Rowena Hutchinson Ritchie EcoSalon Fashion Writer, Publicist and Blogger for the Innovative Fashion Council


“As a teen, I bought a champagne-colored silk brocade 1950’s shirt-waister with a full skirt from a stall at Covent Garden. I treasured that dress and would mooch around my Mother’s living room pretending to be Grace Kelly. Last year (and two decades later), I took it into a La Rosa Vintage in San Francisco and swapped it for a 30’s cocktail dress whose diamante deco-designed sleeves are a topic of conversation at every party I attend. The idea that an item of clothing can still be relevant and beautiful more than 80 years after it was made speaks to the new fashion ethos. We need clothes designed to be treasured and timeless and to foster an emotional connection with its wearer and, hopefully, multiple wearers.”

Starre Vartan Founder and editor-in-chief of Eco-Chick, author of The Eco-Chick Guide to Life, managing editor of Greenopia and a contributor to The Huffington Post


“After years of creating my own upcycled clothing (I specialized in inserting castoff fabrics into my cords and jeans to make them super wide-leg…yes it was the 90’s!) I then moved to shopping at mainstream stores and thrifting about 30 percent of my wardrobe for many years. My first piece of sustainably designed clothing was a pair of hemp trousers from The Hempest in Burlington, VT in probably 2002. They are black, read as linen (but don’t wrinkle), and I still wear them as they are supersoft and worn in perfectly.”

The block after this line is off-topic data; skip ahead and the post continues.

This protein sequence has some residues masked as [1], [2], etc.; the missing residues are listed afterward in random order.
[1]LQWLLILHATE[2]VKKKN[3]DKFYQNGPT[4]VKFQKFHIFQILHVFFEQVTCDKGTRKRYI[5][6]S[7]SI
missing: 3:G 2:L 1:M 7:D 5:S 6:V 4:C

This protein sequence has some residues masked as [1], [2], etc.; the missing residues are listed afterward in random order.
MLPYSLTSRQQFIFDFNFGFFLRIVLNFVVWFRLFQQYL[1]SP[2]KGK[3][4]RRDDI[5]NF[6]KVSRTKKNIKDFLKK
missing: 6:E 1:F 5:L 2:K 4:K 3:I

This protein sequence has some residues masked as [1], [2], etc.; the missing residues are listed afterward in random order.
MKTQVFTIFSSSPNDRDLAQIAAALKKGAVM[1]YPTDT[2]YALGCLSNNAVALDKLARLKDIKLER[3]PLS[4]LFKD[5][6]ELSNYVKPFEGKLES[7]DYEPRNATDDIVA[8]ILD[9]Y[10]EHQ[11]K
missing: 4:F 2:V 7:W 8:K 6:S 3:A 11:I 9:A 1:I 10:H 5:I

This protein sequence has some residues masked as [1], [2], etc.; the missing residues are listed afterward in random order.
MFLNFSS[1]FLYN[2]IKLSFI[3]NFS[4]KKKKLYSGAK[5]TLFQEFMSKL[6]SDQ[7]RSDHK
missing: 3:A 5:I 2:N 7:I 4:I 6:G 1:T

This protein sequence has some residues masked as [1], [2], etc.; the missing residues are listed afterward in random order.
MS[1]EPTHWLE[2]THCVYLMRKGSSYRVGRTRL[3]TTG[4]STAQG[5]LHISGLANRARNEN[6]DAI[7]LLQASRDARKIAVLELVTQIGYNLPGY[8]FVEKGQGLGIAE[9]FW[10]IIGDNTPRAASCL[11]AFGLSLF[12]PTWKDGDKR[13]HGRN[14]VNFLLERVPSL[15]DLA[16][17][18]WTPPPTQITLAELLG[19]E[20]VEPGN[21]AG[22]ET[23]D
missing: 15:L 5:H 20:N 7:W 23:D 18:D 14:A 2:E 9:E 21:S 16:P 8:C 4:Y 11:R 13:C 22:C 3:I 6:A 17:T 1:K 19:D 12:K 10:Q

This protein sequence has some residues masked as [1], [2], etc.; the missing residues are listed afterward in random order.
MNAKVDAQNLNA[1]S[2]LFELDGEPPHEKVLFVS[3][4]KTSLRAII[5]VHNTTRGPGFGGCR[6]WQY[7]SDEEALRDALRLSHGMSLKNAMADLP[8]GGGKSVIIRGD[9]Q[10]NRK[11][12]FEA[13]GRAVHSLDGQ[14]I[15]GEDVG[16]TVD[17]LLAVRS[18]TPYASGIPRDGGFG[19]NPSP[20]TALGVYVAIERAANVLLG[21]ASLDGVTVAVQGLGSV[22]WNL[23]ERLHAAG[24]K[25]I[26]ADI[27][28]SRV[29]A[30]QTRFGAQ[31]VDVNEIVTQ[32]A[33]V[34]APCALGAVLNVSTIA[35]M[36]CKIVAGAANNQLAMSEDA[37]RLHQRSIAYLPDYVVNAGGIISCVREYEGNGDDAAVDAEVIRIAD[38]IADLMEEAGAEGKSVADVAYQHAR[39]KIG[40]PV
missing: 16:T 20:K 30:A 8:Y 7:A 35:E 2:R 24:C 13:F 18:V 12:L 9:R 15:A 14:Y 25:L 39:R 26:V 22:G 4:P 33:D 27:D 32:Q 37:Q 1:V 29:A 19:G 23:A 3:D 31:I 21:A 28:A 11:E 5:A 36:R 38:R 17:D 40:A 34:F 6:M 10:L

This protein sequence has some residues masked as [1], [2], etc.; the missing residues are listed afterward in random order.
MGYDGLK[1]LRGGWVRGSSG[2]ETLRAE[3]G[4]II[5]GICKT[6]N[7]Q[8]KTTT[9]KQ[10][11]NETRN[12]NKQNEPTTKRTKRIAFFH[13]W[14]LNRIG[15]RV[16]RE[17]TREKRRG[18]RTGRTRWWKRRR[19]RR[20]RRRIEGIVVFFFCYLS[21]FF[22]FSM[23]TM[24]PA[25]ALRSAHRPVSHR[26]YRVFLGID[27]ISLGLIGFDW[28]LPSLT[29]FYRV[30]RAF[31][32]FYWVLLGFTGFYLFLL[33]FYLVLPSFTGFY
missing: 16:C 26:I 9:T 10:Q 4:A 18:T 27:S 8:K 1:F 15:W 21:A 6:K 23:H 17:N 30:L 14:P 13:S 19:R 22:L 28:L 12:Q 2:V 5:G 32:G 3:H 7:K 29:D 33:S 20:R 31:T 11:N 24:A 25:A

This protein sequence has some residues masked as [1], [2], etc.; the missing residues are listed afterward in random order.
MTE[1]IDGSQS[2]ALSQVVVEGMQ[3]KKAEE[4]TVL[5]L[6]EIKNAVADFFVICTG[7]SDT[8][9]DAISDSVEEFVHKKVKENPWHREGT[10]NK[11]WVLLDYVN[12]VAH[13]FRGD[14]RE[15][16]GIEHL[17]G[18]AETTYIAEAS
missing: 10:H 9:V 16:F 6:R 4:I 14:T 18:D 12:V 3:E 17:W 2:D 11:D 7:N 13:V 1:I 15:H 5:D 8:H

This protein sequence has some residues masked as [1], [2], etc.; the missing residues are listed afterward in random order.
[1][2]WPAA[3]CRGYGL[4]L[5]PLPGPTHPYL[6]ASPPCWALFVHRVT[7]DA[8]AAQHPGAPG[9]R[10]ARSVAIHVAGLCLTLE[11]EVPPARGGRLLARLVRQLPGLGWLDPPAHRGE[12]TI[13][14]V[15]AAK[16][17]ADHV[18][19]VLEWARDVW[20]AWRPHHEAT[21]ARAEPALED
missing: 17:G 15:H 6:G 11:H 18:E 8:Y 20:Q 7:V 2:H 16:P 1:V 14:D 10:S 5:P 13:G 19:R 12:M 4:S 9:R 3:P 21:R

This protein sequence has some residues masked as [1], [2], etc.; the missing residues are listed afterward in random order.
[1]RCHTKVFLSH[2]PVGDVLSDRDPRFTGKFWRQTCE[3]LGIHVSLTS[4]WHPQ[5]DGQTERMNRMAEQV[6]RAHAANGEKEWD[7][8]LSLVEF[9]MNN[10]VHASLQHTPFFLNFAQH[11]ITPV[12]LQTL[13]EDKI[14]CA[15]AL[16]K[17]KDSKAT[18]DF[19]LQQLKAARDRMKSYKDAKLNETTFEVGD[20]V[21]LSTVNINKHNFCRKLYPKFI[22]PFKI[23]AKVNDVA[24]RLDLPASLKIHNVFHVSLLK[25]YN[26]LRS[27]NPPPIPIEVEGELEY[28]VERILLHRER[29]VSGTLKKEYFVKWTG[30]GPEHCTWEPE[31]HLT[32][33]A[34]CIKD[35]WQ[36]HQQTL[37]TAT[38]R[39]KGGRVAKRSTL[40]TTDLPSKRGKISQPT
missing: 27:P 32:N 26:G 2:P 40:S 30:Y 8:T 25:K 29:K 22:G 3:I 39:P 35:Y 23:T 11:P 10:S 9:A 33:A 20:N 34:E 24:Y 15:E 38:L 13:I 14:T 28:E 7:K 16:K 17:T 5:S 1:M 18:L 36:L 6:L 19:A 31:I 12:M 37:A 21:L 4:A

Kelly Drennan EcoSalon Fashion Writer, Founder of Fashion Takes Action


“I have been buying second hand and vintage clothing for years, dating back to university. However, then it wasn’t about being sustainable as much as it was about being frugal with my non existent student income. From there I was introduced to the concept of locally made clothing, having worked with a few local designers in Toronto. Annie Thompson in particular was one of my favorite local designers as she was also known for incorporating recycled fabrics into her designs.  But my first piece of clothing made from a sustainable fabric, is a bamboo kimono style jacket from Thieves that I purchased in spring 2007. Back then I, like mostly everyone else, thought bamboo was a sustainable fabric. And I wore that jacket everywhere! I still own it, and yes, I still wear it. But my reasons for wearing it have changed. When I first got it, I wore it because it was sustainable first, and stylish second. Now I simply wear it because it is a timeless and stylish piece. And it is still a conversation piece, only the conversation has changed. Rather than talking about what sustainable fabrics are and how they are better for the planet, I now talk about the reasons why bamboo is not sustainable.”

Shannon Lorraine Founder of online boutique Found Future

“I remember mine! It was five years ago and I was working as a buyer and buying high-end denim – Citizens, Ag etc… And we picked up loomstate and I did know much about the line. I bought myself jeans and an perfect tee – which I still wear!”

Image: rzacakes

Amy DuFault

Amy DuFault is a conscious lifestyle writer, consultant and fashion instigator. She resides in Cape Cod, Massachusetts.